I know, it’s just a meme, and even just one in a series of memes that is expressing similar ideas. They express a faith that is not the faith of the church, is not the faith described by the church, but is a faith decided by individuals. Yes, we have an individual faith Jesus Christ and the work on the cross, but that faith was not intended to destroy the authority of the church, or even challenge the authority of the church to, at the very least, set the boundaries of what is Christian belief. Yes, it is just a prayer and a bad meme, but it does represent a common idea and practice in the church today to set our own theologies and to accept anything as truth subjectively rather than absolutely. The truth taught by the church is not subjective, it is absolute.  To be fair, Jesus did ask the question “who do you think I am?” but it was not rhetorical and there was a right and a wrong answer. He did not ask it to imply that we all get to answer the question how we want, but rather to establish that there was one correct answer. That one correct answer does not need a “contemporary” translation to change it’s meaning. It’s meaning rather is living and true and therefore always already contemporary.

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11 Replies to “The contemporary version”

  1. “creator, redeemer, sustainer” is a two-fold heresy. One, it individualizes the Church’s teaching, giving authority to the subjective whims of the individual. Two, it reduces the Trinity to roles and thus results in modalism, the ancient heresy of Sabellianism.

  2. Page 2214.
    The New Oxford Annotated Bible, NRSV, 4th Edition, 2010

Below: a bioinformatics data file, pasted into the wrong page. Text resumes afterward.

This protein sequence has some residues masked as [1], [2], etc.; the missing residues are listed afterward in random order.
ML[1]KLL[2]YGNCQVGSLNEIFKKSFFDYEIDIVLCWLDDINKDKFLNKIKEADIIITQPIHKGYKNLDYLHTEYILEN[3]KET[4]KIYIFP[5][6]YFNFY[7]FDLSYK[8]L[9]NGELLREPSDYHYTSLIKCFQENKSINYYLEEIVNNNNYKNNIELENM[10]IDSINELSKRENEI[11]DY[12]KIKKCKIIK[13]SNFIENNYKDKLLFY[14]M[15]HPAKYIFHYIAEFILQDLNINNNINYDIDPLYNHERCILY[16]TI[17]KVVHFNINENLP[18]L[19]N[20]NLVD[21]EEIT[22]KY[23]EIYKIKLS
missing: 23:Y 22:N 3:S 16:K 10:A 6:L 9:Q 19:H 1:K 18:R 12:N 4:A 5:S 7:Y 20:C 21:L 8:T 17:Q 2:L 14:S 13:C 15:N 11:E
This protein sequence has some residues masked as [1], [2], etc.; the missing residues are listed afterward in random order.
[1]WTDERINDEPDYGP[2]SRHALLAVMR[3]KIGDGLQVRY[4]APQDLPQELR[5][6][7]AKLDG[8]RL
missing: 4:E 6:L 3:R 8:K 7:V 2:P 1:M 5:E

The fourth context of early Christian interpretation was provided by disputes among Christians. For early Christian communities, two questions above all others exercised exegetical and theological thought: namely, (a) how does Jesus relate to God, and subsequently, (b) how does Jesus’ relationship to God affect his status as a human being? Since many biblical texts seem to present quite different answers to these questions, interpreters pored over any hint at a theological solution. The debate surrounding the former question, termed the “Trinitarian controversy,” centered on analyzing and systematizing texts that mention God, Jesus, and the Holy Spirit at the same time, such as Jesus’ baptism in Mark 1:1-11 and triadic formulations such as in 2 Corinthians 13:13 and Matthew 28:19. Justin Martyr argued that, according to biblical texts, Jesus was “another God and Lord,” thus sacrificing clear monotheism to preserve Jesus’ divinity. By contrast, monarchianists such as Sabellius (ca. 220) and Adoptionists such as Theodotus of Byzantium (ca. 190) emphasized biblical texts that supposedly revealed Jesus’ humanity in order to protect monotheism. For the most part, early Christian theologians worked with a clear assumption of a unified and coherent witness of the entire canon of scripture as well as an expectation that exegesis results in necessarily logical and systematic doctrine. These hermeneutical guidelines, inherited from in part from Jewish sources, directed early Christian exegetes to resolve in some manner the various discrepancies found in the disparate texts within and between both Old and New testaments. For example, early Christians recognized that a coherent doctrine of God and a definitively unambiguous statement of Jesus’ relationship to God are not found in the Bible. Thus, the Bible’s various ways of presenting God, Jesus and the Holy Spirit, were reconciled by formulations hammered out by the imperially backed councils of Nicea (325 CE) and Chalcedon (381 CE). From its very beginnings, Christian biblical interpretation thus became the driving force of theological reflection throughout the history of Christianity.